This is a partial transcript from "Your World with Neil Cavuto," April 27, 2005, that was edited for clarity.
NEIL CAVUTO, HOST: Is it time to kick the traders off the floor of the NYSE and make all trades electronic? My next guest thinks so. He was way ahead of the curve on this. He is the author of "Coach Yourself to Success: Winning the Investment Game." He is also the CEO of Ameritrade (AMTD), the company that made online investing mainstream, Joe Moglia. And he's trying to outdo Don King today.
JOE MOGLIA, CEO, AMERITRADE: You have got me between Don King and Melania Trump.
CAVUTO: Man, oh man.
MOGLIA: This is a tough segment.
CAVUTO: Yes, this is a tough...
CAVUTO: All right, well, top that last segment.
CAVUTO: But what do you think of this battle, which is actually a pretty big boxing battle in its own right, for control of the Big Board?
MOGLIA: Well, I think basically what's taking place is that the New York Stock Exchange absolutely has to have an electronic platform. So, they have got to make a choice. They either build that or they buy it. They have clearly made a decision that they want to buy that.
Now, the question that exists in the mind of a lot of the shareholders or the members of the stock exchange is whether or not the valuation, that 70/30 split, is right. And it looks like people like [Kenneth] Langone and [Dan] Tully and [John] Mack are going to have something to say about that, but we don't know what they have to say yet. So it remains to be seen.
CAVUTO: All right, you have got all these internecine battles. Goldman Sachs has a stake no matter who wins, which seems odd.
CAVUTO: But where do you see it going?
MOGLIA: I think, ultimately, what's going to happen, what you would say if you were part of the New York Stock Exchange is that, in a hybrid system, the clients will be able to make the decision.
I believe the decision that the clients will make is that, three to five years from now, you will have a far greater electronic system on the floor than you will have a specialist system.
CAVUTO: Does this mean all those guys yelling and screaming on the floor are gone?
MOGLIA: Not necessarily.
There's always a job for somebody that can provide value-added. So, if all you are doing is yelling and screaming, you are not going to have a job a couple years from now. But if you can figure out a way to provide some incremental value above and beyond what electronic execution is going to be, you will have a job. But you have got to figure out what that is.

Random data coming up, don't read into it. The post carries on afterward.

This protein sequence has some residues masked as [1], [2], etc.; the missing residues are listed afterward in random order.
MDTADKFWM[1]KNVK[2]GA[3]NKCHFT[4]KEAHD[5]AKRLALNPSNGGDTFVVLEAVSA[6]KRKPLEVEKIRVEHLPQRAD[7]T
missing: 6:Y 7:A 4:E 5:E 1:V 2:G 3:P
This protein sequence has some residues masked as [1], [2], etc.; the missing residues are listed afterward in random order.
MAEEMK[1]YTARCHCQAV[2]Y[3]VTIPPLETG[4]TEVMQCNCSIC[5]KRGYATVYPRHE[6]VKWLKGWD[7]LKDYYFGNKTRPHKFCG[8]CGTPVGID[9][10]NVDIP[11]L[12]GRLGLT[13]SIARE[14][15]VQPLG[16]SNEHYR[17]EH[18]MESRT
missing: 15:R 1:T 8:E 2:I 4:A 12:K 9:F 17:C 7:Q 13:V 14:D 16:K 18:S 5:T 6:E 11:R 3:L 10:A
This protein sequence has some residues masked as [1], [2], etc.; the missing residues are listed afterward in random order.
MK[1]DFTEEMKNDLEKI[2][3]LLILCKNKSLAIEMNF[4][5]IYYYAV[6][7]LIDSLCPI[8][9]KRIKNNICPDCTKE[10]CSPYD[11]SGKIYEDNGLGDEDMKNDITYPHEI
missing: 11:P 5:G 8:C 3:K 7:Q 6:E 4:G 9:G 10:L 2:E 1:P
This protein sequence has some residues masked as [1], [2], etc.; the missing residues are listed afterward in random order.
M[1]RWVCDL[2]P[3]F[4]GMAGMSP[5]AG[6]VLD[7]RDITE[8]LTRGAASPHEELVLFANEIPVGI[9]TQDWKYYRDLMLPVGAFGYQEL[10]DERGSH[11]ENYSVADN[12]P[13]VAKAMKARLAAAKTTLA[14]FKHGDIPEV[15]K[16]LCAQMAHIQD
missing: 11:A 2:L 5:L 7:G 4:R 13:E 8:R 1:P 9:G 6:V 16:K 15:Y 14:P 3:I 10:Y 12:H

CAVUTO: Is this bad timing for all these kind of things, that the market is kind of mezza mezza? I mean, is it just bad timing?
MOGLIA: Not really, Neil. You know, when you think about it, it's been something that's been waiting to happen for a long time. The first Internet trade was done by Ameritrade 13 years ago.
CAVUTO: Yes. But do you ever miss those days, Joe, when you had all these day traders and everyone was involved and taxicab guys were involved?
MOGLIA: You know, no.
CAVUTO: Come on.
MOGLIA: That was a bubble, Neil. It really was.
CAVUTO: It was a very enriching bubble.
MOGLIA: But all the people that were trying to do that as day traders, they basically got wiped out. And the day trading business is over.
CAVUTO: So, who is left?
MOGLIA: The people that really care about being able to invest, not only to buy or sell a stock, but try to invest for the long term. People have got to take more responsibility for themselves with regard to their own financial well-being down the road.
CAVUTO: Well, I have got you here, Joe, what is your view on the markets right now?
MOGLIA: I feel pretty constructive on the market. I think oil is definitely an overhang. There's no question about that.
CAVUTO: But what if we stay in the 50s region? I know we go up and down a couple of bucks.
If you stay here for a real extended period of time, people start to forget about it and it winds up going away. If you look at earnings, they have been coming in pretty good lately. Corporate balance sheets are pretty good. Inflation, I believe, is still in check. You have got interest rates, while they're headed higher, they are still at historical lows. Global liquidity looks good. At the end of the day, I feel good about where the markets are.
CAVUTO: All right, but if Alan Greenspan keeps hiking rates, eventually...
MOGLIA: I know you're a big Alan Greenspan fan.
What's ultimately going to happen is, the Fed moves very methodically. And they're making decisions now as to what they're going to do several weeks or three months from now. And they'll continue to look at the data and they will make that decision.
CAVUTO: But do you notice, when he walks by a mirror, he doesn't see a reflection?
Kidding, kidding, kidding. All right, Joe Moglia, "Coach Yourself to Success: Winning the Investment Game," great book and a great read on things in plain English.
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